12. Visit  MandaRN94 profile page
    0
    I was in the same boat as you when I was in BSN Nursing school. In school -hated Med/Surg, spinal cord rehab (suctioning trachs -yuck), pedi, SNF. I thought I was in the wrong major but OB/GYN and public health changed my opinion. I work in a Gyn/family planning clinic and love it. Low stress (no codes), NO care plans, weekends and holidays off and the most important part I love the patients and my job! I do lots of counseling and education -which I love. I am going back to school to get my MSN WHNP. My advice is to find what you love -there are so many different nursing jobs to choose from. Good luck!
  13. Visit  katkonk profile page
    0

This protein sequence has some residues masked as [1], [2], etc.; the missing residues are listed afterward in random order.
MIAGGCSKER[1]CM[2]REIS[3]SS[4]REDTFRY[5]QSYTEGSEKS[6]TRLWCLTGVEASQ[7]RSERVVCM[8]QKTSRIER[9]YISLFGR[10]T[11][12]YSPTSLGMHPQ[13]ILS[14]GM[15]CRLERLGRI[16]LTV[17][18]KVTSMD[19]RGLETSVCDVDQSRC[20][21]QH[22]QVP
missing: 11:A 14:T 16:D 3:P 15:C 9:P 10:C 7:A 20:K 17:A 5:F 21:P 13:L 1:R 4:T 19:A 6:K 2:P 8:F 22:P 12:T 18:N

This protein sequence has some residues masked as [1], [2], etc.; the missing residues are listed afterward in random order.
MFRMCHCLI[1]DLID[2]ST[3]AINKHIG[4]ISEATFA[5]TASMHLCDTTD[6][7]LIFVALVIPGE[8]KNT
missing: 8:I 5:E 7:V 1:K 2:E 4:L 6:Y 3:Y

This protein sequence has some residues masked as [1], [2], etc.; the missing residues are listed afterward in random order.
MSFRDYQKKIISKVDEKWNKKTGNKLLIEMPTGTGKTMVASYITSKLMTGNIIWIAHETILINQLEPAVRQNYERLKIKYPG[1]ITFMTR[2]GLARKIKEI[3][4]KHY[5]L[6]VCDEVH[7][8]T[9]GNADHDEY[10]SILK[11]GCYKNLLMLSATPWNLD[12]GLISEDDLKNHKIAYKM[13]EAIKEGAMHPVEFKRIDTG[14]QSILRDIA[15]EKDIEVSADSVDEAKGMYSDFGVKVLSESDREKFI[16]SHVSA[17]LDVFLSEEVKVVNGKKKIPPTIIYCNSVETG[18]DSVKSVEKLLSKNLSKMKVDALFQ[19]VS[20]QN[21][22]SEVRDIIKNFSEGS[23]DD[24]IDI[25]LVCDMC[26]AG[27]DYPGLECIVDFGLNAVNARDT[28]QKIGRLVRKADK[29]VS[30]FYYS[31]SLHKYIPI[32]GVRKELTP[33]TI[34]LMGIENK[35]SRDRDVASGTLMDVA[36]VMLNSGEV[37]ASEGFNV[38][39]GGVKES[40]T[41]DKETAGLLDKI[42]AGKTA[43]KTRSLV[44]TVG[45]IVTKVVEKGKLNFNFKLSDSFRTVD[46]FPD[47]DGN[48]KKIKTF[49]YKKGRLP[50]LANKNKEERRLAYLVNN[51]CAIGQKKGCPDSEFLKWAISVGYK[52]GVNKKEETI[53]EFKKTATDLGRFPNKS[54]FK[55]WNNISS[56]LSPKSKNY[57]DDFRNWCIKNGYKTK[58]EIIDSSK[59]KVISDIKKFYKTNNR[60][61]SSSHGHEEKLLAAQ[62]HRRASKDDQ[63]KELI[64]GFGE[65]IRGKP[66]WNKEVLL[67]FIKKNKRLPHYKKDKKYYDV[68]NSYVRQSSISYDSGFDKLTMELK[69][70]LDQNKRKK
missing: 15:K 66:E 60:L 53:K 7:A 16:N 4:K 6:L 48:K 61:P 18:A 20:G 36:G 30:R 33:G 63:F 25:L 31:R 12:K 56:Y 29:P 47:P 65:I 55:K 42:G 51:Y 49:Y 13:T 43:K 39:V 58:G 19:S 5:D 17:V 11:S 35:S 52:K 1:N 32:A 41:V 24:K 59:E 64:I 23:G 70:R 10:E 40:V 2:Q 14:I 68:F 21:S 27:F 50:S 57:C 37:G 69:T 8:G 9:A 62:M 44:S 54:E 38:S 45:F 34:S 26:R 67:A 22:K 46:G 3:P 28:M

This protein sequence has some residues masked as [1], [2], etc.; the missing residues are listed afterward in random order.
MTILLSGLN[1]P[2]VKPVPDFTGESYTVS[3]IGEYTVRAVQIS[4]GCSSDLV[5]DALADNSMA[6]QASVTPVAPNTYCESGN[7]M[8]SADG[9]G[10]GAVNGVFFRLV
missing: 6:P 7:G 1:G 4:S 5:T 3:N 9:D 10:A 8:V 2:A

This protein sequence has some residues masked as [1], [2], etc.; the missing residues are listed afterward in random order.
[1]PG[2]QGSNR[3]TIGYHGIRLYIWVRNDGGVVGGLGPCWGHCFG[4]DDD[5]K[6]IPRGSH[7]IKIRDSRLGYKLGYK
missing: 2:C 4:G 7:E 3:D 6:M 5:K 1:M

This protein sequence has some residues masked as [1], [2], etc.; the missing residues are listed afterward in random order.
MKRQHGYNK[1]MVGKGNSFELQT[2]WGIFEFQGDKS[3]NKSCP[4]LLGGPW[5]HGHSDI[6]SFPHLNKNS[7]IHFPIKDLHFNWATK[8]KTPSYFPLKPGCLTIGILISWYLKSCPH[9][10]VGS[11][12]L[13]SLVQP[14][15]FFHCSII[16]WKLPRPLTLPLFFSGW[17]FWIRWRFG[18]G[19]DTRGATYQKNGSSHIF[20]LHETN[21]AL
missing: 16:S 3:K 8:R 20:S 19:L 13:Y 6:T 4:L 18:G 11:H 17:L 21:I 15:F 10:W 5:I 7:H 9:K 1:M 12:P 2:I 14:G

What I hear is that you are someone who wants to please, and likes helping people. You also say that you like being a resource to other people. But, where did you get the idea that they will put you in a position, especially so early, where your one mistake could kill someone? Learn to listen to yourself and recognize the absurdity of some of your "self-talk". (A technique used in psych - see Albert Ellis and his 11 irrational ideas, a basis for cognitive psychology). It can be quite helpful to poke fun at yourself when you realize what you are telling yourself, i.e....that you have to be perfect. First, no one is going to throw you in a room alone with someone that is in critical condition and expect you to save the patient when they are circling the drain. That is what nursing school does, it takes you baby step by baby step and teaches you what you need to know. Learn some anxiety control methods...your school's counselors can help with that. Normally you are eligible to use school counselors by virtue of being a student. If you can't stand the blood and the guts, the pee, puking, and poop of it all, then you should consider getting out. Nursing is not for everyone. But if you have the stomach for it, realize MANY nurses go into a primary care role right out of school and stay there for the rest of their career. They are great primary care nurses, and valuable assets to any team. Primary care is much different than acute care. OR..... you could possibly consider something like OR nursing. It is highly techinical-what sutures does the doctor need, positioning of the patient, instruments, fluids, irrigation, both scrubbing in and circulating. Not bedside care in the least, as it is usually defined. Give it more than one semester, but if you are hating it by mid semester of the 2nd semester, get out and don't waste any more time in nursing school. And as another posting stated...it is ALLLLLLLL about paperwork, whether you are OT, PT, RN, Social Worker, nutritionist, etc. etc. Get used to it. And you are right....care plans suck. But, the extra books in the nursing book store will make that much easier. Good luck on figuring it all out.